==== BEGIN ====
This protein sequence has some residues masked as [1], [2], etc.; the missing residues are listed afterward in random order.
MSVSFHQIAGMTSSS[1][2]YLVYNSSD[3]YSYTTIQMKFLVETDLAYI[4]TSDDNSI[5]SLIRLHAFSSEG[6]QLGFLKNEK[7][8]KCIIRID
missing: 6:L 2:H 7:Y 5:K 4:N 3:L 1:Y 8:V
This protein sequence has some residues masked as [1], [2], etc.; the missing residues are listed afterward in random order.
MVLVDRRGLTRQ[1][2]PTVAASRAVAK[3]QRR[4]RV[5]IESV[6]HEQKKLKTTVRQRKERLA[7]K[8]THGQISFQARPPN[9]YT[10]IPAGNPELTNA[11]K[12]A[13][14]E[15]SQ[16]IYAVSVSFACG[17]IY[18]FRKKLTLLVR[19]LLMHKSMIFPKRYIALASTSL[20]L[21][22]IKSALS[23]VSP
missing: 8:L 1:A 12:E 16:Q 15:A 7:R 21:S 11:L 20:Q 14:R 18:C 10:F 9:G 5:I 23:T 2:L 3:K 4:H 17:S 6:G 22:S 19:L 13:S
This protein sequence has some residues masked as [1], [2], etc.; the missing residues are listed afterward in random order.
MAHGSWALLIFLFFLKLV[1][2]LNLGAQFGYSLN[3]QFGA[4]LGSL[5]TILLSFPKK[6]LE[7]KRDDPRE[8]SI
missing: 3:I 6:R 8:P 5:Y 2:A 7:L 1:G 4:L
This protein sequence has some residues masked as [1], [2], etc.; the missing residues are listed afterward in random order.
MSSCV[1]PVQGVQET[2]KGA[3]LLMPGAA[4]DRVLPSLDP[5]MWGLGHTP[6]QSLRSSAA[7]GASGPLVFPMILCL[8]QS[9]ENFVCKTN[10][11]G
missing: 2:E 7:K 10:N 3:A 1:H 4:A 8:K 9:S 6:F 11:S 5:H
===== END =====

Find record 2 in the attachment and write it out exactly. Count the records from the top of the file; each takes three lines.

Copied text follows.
This protein sequence has some residues masked as [1], [2], etc.; the missing residues are listed afterward in random order.
MVLVDRRGLTRQ[1][2]PTVAASRAVAK[3]QRR[4]RV[5]IESV[6]HEQKKLKTTVRQRKERLA[7]K[8]THGQISFQARPPN[9]YT[10]IPAGNPELTNA[11]K[12]A[13][14]E[15]SQ[16]IYAVSVSFACG[17]IY[18]FRKKLTLLVR[19]LLMHKSMIFPKRYIALASTSL[20]L[21][22]IKSALS[23]VSP
missing: 8:L 1:A 12:E 16:Q 15:A 7:R 21:S 11:L 20:Q 14:R 18:C 10:F 9:G 5:I 23:T 2:L 3:K 4:H 17:S 6:G 22:S 19:L 13:S